IMDb indicates that Stanley Donen did uncredited directing work on the film, which runs 113 minutes. It was filmed by Joseph Ruttenberg.

KISMET was released on DVD in the set Classic Musicals From the Dream Factory, Vol. 3. It can be rented from ClassicFlix.

It also had a release on VHS.

KISMET will be shown on Turner Classic Movies on August 16, 2013. I believe this will be a day celebrating Ann Blyth as part of the annual Summer Under the Stars festival. The trailer is at the TCM website.

July 2014 Update
: KISMET has now been released on Blu-ray by the Warner Archive; I review the Blu-ray here.

5 Comments:

Blogger Vienna said...

Wonderful review and I can only imagine how terrific Kismet must have looked on the big screen. As you say, fabulous music ,beautifully sung.
What a varied career Ann Blyth had, from musicals, drama to action adventure.

12:07 AM  
Blogger Java Bean Rush said...

Anything with those four leads in it I will watch.

I recall viewing this film long ago with the family. I had been totally enamored of Vic Damone since Hit the Deck and Athena, so I loved Kismet.

Keel was always an arresting presence for me since Seven Brides for Seven Brothers. We wore out that tape.

It's too bad that I couldn't be at the festival. I knew it would be a blast and it didn't disappoint, it seems. Thank you for sharing the experience.

- Java

10:43 AM  
Blogger Java Bean Rush said...

I remember enjoying KISMET as a kid mostly because Keel is hilarious as a scoundrel and Damone's singing steals my heart.

It's a shame that I couldn't be at the festival. Thank you for sharing the experience.

- Java

10:47 AM  
Blogger Blake Lucas said...

I think as Ann Blyth said it is visually beautiful and not bland and "brown"--this print may have had a touch of fading still, even if it wasn't gone. This was the case the last time I saw KISMET--not all MGM movies made in Metrocolor look equally good now.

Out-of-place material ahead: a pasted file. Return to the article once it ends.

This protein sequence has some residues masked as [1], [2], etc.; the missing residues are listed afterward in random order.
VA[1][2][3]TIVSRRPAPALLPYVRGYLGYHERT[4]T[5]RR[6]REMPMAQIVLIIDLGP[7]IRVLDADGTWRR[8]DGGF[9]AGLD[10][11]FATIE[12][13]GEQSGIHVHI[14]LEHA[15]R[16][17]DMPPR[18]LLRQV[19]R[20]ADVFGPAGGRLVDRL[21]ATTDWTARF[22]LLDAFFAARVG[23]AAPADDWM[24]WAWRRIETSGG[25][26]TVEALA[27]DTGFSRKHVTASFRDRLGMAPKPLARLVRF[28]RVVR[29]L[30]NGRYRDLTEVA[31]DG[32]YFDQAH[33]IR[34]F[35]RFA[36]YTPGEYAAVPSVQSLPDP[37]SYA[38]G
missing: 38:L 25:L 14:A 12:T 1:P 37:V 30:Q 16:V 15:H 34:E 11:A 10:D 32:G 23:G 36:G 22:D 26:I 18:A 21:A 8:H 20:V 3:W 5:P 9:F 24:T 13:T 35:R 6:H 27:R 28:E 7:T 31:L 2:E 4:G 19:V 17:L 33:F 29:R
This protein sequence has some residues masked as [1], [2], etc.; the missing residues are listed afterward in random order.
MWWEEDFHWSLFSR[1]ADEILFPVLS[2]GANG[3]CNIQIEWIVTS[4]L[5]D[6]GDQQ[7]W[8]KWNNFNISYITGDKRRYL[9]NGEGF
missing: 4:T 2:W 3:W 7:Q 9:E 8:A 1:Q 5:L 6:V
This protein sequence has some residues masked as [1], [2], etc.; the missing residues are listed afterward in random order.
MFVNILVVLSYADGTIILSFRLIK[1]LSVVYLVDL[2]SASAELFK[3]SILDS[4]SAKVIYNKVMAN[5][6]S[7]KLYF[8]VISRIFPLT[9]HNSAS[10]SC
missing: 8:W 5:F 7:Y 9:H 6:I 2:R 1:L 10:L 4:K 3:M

I too like the songs very much--and Minnelli could make a movie look decoratively beautiful with his eyes closed. But even though I like it, it's one of a handful of Minnelli movies that I do consider relatively weak for him.

He was not engaged in it--in his own autobiography he makes it clear that very simply, this was a deal for him--he agreed to do it in return for them letting him make LUST FOR LIFE, which was the one movie he most wanted to do, a very personal film for him, and did turn out to be his favorite of all his films, something he was always very clear about.

The reason Stanley Donen did some direction just at the end to finish was that Minnelli was off to Europe for LUST FOR LIFE.

10:54 AM  
Blogger Laura said...

I wish you could have been there too, Vienna and Java! :)

Hi Blake! The print for the most part seemed very good -- I think it's more the overall color palette Minnelli used that I find "blah" and brownish, as far as how he depicts the desert or even the wazir's harem -- there just aren't enough vibrant colors in it for me. Blyth's colorful wardrobe in some scenes such as "Stranger in Paradise" seemed to be the exception. The film seems a visual letdown compared to most of his work. But if there happens to be a much more colorful print out there maybe I'd change my mind on that aspect!

I know Minnelli is someone whose work you know really well so your added insights are very much appreciated! I haven't read Minnelli's own book in many years. I also have Minnelli books by Casper and Harvey which I need to take the time to revisit in light of this recent viewing.

I think it does speak to the power of the good aspects of the film, and especially its music, that seeing the film moved me so much despite what I see as its flaws.

Best wishes,
Laura

2:37 PM